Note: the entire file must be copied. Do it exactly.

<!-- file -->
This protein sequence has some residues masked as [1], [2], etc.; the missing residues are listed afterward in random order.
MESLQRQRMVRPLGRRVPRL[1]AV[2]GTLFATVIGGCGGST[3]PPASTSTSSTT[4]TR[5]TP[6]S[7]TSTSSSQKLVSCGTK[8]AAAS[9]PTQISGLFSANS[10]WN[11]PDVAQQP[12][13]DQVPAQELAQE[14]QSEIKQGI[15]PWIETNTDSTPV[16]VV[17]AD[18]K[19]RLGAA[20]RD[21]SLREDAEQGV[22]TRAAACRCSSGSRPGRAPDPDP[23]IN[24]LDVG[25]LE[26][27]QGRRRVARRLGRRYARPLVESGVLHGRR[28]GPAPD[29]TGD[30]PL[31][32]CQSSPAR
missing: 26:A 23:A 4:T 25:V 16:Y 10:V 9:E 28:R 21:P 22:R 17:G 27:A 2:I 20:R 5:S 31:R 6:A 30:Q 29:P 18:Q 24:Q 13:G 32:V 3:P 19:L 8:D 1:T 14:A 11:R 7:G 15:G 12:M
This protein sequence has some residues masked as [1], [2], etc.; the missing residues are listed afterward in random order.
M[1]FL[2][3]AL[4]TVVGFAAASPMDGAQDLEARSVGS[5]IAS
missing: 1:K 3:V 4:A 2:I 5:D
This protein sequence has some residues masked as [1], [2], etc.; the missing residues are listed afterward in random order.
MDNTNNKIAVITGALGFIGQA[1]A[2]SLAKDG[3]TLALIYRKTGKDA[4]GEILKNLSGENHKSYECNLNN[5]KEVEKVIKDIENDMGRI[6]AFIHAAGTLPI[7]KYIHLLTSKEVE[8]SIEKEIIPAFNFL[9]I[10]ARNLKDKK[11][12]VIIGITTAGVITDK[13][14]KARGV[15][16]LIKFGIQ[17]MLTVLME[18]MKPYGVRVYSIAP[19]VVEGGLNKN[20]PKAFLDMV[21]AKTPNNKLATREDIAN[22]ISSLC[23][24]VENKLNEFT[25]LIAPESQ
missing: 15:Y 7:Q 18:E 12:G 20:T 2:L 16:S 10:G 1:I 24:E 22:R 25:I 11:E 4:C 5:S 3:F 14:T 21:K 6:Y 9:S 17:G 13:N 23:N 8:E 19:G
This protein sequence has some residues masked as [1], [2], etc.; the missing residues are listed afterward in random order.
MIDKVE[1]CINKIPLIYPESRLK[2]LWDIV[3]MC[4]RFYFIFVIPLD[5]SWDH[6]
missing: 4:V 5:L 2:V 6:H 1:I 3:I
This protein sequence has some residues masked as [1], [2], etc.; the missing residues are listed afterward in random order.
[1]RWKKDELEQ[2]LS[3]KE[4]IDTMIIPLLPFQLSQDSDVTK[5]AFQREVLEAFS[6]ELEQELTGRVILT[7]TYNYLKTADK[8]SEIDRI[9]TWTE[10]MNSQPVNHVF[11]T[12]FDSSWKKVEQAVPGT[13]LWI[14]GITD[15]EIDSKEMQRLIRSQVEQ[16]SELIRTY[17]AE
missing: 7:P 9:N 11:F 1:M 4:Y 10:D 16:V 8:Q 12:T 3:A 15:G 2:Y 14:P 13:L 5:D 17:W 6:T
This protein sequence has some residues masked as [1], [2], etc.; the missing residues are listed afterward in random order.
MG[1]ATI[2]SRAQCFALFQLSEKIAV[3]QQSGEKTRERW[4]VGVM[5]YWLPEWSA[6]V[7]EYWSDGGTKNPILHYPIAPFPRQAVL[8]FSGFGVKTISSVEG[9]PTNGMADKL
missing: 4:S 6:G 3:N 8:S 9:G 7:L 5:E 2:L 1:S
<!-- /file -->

This protein sequence has some residues masked as [1], [2], etc.; the missing residues are listed afterward in random order.
MESLQRQRMVRPLGRRVPRL[1]AV[2]GTLFATVIGGCGGST[3]PPASTSTSSTT[4]TR[5]TP[6]S[7]TSTSSSQKLVSCGTK[8]AAAS[9]PTQISGLFSANS[10]WN[11]PDVAQQP[12][13]DQVPAQELAQE[14]QSEIKQGI[15]PWIETNTDSTPV[16]VV[17]AD[18]K[19]RLGAA[20]RD[21]SLREDAEQGV[22]TRAAACRCSSGSRPGRAPDPDP[23]IN[24]LDVG[25]LE[26][27]QGRRRVARRLGRRYARPLVESGVLHGRR[28]GPAPD[29]TGD[30]PL[31][32]CQSSPAR
missing: 26:A 23:A 4:T 25:V 16:Y 10:V 9:E 28:R 21:P 22:R 17:G 27:A 2:I 20:R 5:S 31:R 6:A 30:Q 29:P 18:Q 24:Q 13:G 32:V 3:P 19:L 8:D 1:T 14:A 11:R 7:G 15:G 12:M
This protein sequence has some residues masked as [1], [2], etc.; the missing residues are listed afterward in random order.
M[1]FL[2][3]AL[4]TVVGFAAASPMDGAQDLEARSVGS[5]IAS
missing: 1:K 3:V 4:A 2:I 5:D
This protein sequence has some residues masked as [1], [2], etc.; the missing residues are listed afterward in random order.
MDNTNNKIAVITGALGFIGQA[1]A[2]SLAKDG[3]TLALIYRKTGKDA[4]GEILKNLSGENHKSYECNLNN[5]KEVEKVIKDIENDMGRI[6]AFIHAAGTLPI[7]KYIHLLTSKEVE[8]SIEKEIIPAFNFL[9]I[10]ARNLKDKK[11][12]VIIGITTAGVITDK[13][14]KARGV[15][16]LIKFGIQ[17]MLTVLME[18]MKPYGVRVYSIAP[19]VVEGGLNKN[20]PKAFLDMV[21]AKTPNNKLATREDIAN[22]ISSLC[23][24]VENKLNEFT[25]LIAPESQ
missing: 15:Y 7:Q 18:E 12:G 20:T 2:L 16:S 10:G 1:I 24:E 22:R 25:I 11:E 4:C 5:S 3:F 14:T 21:K 6:Y 9:S 17:G 13:N 23:N 8:E 19:G
This protein sequence has some residues masked as [1], [2], etc.; the missing residues are listed afterward in random order.
MIDKVE[1]CINKIPLIYPESRLK[2]LWDIV[3]MC[4]RFYFIFVIPLD[5]SWDH[6]
missing: 4:V 5:L 2:V 6:H 1:I 3:I
This protein sequence has some residues masked as [1], [2], etc.; the missing residues are listed afterward in random order.
[1]RWKKDELEQ[2]LS[3]KE[4]IDTMIIPLLPFQLSQDSDVTK[5]AFQREVLEAFS[6]ELEQELTGRVILT[7]TYNYLKTADK[8]SEIDRI[9]TWTE[10]MNSQPVNHVF[11]T[12]FDSSWKKVEQAVPGT[13]LWI[14]GITD[15]EIDSKEMQRLIRSQVEQ[16]SELIRTY[17]AE
missing: 7:P 9:N 11:F 1:M 4:Y 10:D 16:V 8:Q 12:T 3:A 15:G 2:Y 14:P 13:L 5:D 17:W 6:T
This protein sequence has some residues masked as [1], [2], etc.; the missing residues are listed afterward in random order.
MG[1]ATI[2]SRAQCFALFQLSEKIAV[3]QQSGEKTRERW[4]VGVM[5]YWLPEWSA[6]V[7]EYWSDGGTKNPILHYPIAPFPRQAVL[8]FSGFGVKTISSVEG[9]PTNGMADKL
missing: 4:S 6:G 3:N 8:S 9:G 7:L 5:E 2:L 1:S